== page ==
No Man’s Sky, Death Threats and Swatting: Is Our Addiction to Video Games Getting Out of Hand?
Video games have become a cornerstone of our entertainment culture. By offering a chance to live impossible lives completely unlike our own, video games are the center of an entire subculture, intertwining with the anime, comic book, and television fandoms.
But just like all the other things we love, sometimes we can love them… a bit too much. When it comes to ‘nerd’ stuff, we all know the stereotype of the superfans: walls covered in artwork and posters, towers of figures and collectibles, overly enthusiastic cosplayers- the list goes on and on.
Truth be told, I see absolutely nothing wrong with these types of fans: I know quite a few people who some would say meet that stereotype, and I love them (usually). The people I’ve just describe cause no harm, they are simply expressing their love for an art form, which in itself is beautiful and nothing to be ashamed of. I completely support geeking out over the things you love; do you, beau.
The problem begins when we cross a certain line- when being a fan causes harm. When we come to vehemently hate each other based solely on our opinions of a series, character, or game. When we tear each other down over the quality of our art or cosplay outfits instead of recognizing a shared passion.
When we make threats against others over social media content and online gaming- or the game developers themselves.
Recently Sean Murray, the creator of the highly anticipated video game ‘No Man’s Sky,’ opened up about the fact that he’s received an influx of death threats due to the delay of the game’s release. Originally slated for a PC and PS4 release in early June, ‘No Man’s Sky’ has been pushed back to August 9th.
I have received loads of death threats this week, but don’t worry, Hello Games now looks like the house from Home Alone #pillowfort
— Sean Murray (@NoMansSky) May 28, 2016
Though he attempted to make light of the situation, it’s easy to see that Murray is in fact quite shaken by the amount of venom and hate being spewed in his direction over this delay, regardless of fact that the delay is out of his hands.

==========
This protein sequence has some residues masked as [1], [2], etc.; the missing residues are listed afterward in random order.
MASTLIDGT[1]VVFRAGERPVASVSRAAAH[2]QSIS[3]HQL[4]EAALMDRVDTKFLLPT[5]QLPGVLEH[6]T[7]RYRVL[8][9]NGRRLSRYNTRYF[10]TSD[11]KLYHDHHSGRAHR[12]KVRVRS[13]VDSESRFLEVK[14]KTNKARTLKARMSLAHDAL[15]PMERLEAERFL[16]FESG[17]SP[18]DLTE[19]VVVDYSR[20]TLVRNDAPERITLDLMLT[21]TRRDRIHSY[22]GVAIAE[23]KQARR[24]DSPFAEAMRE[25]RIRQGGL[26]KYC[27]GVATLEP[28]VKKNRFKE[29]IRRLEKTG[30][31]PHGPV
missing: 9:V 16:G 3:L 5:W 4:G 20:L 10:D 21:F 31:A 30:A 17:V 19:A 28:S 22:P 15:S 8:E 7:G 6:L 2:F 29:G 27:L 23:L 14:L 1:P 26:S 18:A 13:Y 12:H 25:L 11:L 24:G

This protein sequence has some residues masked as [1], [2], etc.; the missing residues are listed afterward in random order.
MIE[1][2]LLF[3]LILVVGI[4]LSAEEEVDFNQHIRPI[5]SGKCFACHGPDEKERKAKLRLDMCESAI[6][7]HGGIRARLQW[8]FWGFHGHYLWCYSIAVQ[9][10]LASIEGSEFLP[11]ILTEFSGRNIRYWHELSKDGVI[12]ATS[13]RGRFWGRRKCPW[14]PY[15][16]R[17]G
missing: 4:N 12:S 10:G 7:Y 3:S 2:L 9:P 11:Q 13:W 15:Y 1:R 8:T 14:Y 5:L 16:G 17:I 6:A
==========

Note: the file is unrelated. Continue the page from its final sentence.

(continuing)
Murray speaking out about death threats is highlighting a massive problem in the geek/nerd subculture; no matter how intense your love may be, making threats of any kind is never okay.
For too long we’ve allowed the internet and anonymity to foster this terrifying and incredibly harmful side of the geek subculture. Holding people responsible for the things they say online is nearly impossible, providing a false sense of safety for people to express truly nasty things- but how can we know what is just a temper tantrum and what is legitimate?
The most disturbing thing to me is a new phenomenon in the geek subculture: swatting. For those who don’t know, swatting in the act of calling someone’s local police department- or as far up as the FBI- and making false reports such as accusations of pedophilia, terrorist activities, our other serious crimes. The intent of these false claims is to cause someone- usually a rival on an online game or forum- to be raided by a S.W.A.T. team, assaulted, and arrested.
Swatting is a serious offense, leading to at least one arrest on the part of the caller. Beyond the obvious dangers of having a fully armed S.W.A.T. team unexpectedly infiltrate one’s home, it honestly makes me wonder how something that is supposed to be about entertainment and happiness can lead to such cruelty and evil intentions.
Are we so addicted to video games that it’s lead to this kind of behavior? That we’ve lost respect for other people’s lives? That we’re willing to throw everything away?
Do you think people should be held responsible for the threats they make online? Comment below with your opinion!
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About the Author
Alexandrea Holder is a South Florida native working toward double Master’s degrees in Psychology and English. She finds the psychological aspects of addiction and mental illness fascinating, as both are prevalent in her family’s history. When not researching and spreading addiction awareness, Alexandrea enjoys sparring, artistic pursuits, and admiring puppies online.